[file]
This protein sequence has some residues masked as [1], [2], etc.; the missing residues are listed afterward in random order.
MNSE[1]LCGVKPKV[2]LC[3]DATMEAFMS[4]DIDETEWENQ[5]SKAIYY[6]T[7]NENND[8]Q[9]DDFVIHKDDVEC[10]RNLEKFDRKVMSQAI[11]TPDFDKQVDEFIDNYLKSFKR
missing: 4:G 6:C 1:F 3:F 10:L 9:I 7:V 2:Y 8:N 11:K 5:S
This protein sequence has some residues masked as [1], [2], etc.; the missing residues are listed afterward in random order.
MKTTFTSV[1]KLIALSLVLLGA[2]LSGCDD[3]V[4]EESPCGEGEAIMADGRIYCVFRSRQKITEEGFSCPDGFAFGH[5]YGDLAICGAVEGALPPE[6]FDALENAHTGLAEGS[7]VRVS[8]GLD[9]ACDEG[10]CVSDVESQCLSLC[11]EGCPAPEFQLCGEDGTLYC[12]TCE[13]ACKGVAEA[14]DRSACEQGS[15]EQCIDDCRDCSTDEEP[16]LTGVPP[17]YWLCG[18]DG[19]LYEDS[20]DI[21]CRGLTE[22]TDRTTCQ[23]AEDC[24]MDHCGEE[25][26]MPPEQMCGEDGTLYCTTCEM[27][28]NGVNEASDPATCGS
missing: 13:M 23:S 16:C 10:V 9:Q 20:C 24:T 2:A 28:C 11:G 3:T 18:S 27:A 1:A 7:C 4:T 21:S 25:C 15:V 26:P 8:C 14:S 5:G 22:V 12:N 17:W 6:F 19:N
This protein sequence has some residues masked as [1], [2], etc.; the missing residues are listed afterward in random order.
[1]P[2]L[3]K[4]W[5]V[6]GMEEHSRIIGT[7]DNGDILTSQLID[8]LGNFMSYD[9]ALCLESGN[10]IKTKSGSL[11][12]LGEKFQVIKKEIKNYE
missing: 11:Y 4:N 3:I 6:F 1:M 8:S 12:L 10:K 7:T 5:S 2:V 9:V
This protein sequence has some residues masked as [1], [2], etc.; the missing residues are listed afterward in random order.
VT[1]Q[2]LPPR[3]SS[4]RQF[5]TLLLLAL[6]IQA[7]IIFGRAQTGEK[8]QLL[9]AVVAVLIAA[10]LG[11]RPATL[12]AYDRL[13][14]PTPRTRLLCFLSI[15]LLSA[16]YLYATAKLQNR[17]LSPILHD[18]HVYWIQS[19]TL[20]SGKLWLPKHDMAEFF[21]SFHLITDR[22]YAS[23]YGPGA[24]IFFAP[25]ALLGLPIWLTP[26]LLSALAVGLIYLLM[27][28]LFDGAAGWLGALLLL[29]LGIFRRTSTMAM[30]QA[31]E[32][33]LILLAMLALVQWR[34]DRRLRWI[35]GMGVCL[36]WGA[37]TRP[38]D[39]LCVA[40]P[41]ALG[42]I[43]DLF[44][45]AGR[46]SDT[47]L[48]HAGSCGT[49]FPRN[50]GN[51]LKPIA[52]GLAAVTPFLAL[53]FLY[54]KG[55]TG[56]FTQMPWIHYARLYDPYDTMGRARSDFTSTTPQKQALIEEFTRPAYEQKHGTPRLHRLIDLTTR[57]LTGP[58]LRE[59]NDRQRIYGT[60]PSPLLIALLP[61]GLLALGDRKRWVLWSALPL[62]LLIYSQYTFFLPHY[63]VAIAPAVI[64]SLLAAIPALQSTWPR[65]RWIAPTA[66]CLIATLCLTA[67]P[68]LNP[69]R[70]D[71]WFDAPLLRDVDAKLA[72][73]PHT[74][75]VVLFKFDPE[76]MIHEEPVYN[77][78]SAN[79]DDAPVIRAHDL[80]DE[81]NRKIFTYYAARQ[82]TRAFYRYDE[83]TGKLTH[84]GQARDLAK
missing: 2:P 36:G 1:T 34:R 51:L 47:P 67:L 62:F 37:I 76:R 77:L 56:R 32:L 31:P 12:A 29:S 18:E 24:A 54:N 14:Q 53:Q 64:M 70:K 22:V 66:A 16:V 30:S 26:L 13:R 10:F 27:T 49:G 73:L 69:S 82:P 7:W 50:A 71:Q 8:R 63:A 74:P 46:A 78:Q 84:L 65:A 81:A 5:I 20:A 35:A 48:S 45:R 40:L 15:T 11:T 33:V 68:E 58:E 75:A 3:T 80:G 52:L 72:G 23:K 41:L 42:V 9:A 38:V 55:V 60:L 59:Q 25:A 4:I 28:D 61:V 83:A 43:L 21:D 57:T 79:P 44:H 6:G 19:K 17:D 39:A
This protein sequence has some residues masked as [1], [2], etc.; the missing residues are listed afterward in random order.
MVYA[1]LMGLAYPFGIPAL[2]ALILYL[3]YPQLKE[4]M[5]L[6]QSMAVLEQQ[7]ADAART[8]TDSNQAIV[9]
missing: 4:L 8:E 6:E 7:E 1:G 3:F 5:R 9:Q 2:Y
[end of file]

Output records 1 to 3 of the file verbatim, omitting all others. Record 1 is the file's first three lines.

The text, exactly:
This protein sequence has some residues masked as [1], [2], etc.; the missing residues are listed afterward in random order.
MNSE[1]LCGVKPKV[2]LC[3]DATMEAFMS[4]DIDETEWENQ[5]SKAIYY[6]T[7]NENND[8]Q[9]DDFVIHKDDVEC[10]RNLEKFDRKVMSQAI[11]TPDFDKQVDEFIDNYLKSFKR
missing: 4:G 6:C 1:F 3:F 10:L 9:I 7:V 2:Y 8:N 11:K 5:S
This protein sequence has some residues masked as [1], [2], etc.; the missing residues are listed afterward in random order.
MKTTFTSV[1]KLIALSLVLLGA[2]LSGCDD[3]V[4]EESPCGEGEAIMADGRIYCVFRSRQKITEEGFSCPDGFAFGH[5]YGDLAICGAVEGALPPE[6]FDALENAHTGLAEGS[7]VRVS[8]GLD[9]ACDEG[10]CVSDVESQCLSLC[11]EGCPAPEFQLCGEDGTLYC[12]TCE[13]ACKGVAEA[14]DRSACEQGS[15]EQCIDDCRDCSTDEEP[16]LTGVPP[17]YWLCG[18]DG[19]LYEDS[20]DI[21]CRGLTE[22]TDRTTCQ[23]AEDC[24]MDHCGEE[25][26]MPPEQMCGEDGTLYCTTCEM[27][28]NGVNEASDPATCGS
missing: 13:M 23:S 16:C 10:V 9:Q 20:C 24:T 2:A 28:C 11:G 3:T 18:S 27:A 1:A 7:C 4:T 21:S 25:C 15:V 26:P 8:C 14:S 5:G 22:V 12:N 17:W 6:F 19:N
This protein sequence has some residues masked as [1], [2], etc.; the missing residues are listed afterward in random order.
[1]P[2]L[3]K[4]W[5]V[6]GMEEHSRIIGT[7]DNGDILTSQLID[8]LGNFMSYD[9]ALCLESGN[10]IKTKSGSL[11][12]LGEKFQVIKKEIKNYE
missing: 11:Y 4:N 3:I 6:F 1:M 8:S 12:L 10:K 7:T 5:S 2:V 9:V